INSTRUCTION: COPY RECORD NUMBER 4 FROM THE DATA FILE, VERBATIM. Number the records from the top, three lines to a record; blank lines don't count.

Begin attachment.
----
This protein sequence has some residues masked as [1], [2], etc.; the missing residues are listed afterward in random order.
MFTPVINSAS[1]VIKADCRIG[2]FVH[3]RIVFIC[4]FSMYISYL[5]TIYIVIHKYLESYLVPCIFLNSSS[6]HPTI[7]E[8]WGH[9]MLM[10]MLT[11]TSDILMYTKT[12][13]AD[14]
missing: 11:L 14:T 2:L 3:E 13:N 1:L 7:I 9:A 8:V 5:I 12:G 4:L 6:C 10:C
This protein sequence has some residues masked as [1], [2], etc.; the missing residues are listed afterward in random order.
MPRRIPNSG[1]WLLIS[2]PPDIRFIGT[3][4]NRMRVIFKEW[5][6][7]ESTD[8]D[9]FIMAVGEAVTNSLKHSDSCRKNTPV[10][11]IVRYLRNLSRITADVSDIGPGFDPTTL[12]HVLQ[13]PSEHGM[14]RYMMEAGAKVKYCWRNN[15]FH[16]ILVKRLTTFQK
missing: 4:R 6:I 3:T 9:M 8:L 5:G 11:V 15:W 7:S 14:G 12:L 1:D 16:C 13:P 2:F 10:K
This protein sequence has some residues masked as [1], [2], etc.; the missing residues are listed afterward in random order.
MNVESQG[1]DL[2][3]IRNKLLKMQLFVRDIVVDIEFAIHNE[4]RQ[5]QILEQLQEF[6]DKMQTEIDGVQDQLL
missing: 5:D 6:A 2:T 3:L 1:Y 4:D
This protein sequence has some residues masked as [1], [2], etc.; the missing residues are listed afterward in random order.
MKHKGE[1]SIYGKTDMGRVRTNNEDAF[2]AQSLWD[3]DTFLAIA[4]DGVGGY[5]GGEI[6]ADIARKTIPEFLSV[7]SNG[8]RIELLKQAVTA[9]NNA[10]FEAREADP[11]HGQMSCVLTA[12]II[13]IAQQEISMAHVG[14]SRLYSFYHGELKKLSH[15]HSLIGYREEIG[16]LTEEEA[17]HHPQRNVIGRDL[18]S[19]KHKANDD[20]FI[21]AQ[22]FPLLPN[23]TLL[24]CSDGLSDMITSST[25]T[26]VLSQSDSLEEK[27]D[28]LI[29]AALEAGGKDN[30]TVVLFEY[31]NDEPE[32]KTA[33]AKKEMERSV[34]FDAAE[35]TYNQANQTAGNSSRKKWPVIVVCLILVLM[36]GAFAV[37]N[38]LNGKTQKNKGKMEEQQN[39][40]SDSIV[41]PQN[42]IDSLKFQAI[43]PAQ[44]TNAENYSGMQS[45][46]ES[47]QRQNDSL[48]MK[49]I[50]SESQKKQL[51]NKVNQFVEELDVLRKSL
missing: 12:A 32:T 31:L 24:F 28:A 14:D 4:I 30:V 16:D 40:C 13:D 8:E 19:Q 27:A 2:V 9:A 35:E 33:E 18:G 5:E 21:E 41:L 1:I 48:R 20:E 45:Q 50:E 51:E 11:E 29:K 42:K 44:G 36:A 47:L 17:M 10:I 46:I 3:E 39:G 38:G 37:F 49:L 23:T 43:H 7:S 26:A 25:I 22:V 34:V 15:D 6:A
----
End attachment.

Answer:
This protein sequence has some residues masked as [1], [2], etc.; the missing residues are listed afterward in random order.
MKHKGE[1]SIYGKTDMGRVRTNNEDAF[2]AQSLWD[3]DTFLAIA[4]DGVGGY[5]GGEI[6]ADIARKTIPEFLSV[7]SNG[8]RIELLKQAVTA[9]NNA[10]FEAREADP[11]HGQMSCVLTA[12]II[13]IAQQEISMAHVG[14]SRLYSFYHGELKKLSH[15]HSLIGYREEIG[16]LTEEEA[17]HHPQRNVIGRDL[18]S[19]KHKANDD[20]FI[21]AQ[22]FPLLPN[23]TLL[24]CSDGLSDMITSST[25]T[26]VLSQSDSLEEK[27]D[28]LI[29]AALEAGGKDN[30]TVVLFEY[31]NDEPE[32]KTA[33]AKKEMERSV[34]FDAAE[35]TYNQANQTAGNSSRKKWPVIVVCLILVLM[36]GAFAV[37]N[38]LNGKTQKNKGKMEEQQN[39][40]SDSIV[41]PQN[42]IDSLKFQAI[43]PAQ[44]TNAENYSGMQS[45][46]ES[47]QRQNDSL[48]MK[49]I[50]SESQKKQL[51]NKVNQFVEELDVLRKSL
missing: 12:A 32:T 31:L 24:F 28:A 14:D 4:I 30:V 16:D 40:C 13:D 8:E 19:Q 27:A 2:V 9:A 35:E 33:E 18:G 5:E 21:E 41:L 1:I 48:R 20:E 45:Q 50:E 51:E 11:E 29:K 42:K 44:G 36:A 47:L 17:M 10:I 46:I 3:E 39:G 38:G 37:F 49:L 23:T 43:H 7:S 26:A 25:I 22:V 34:V 15:D 6:A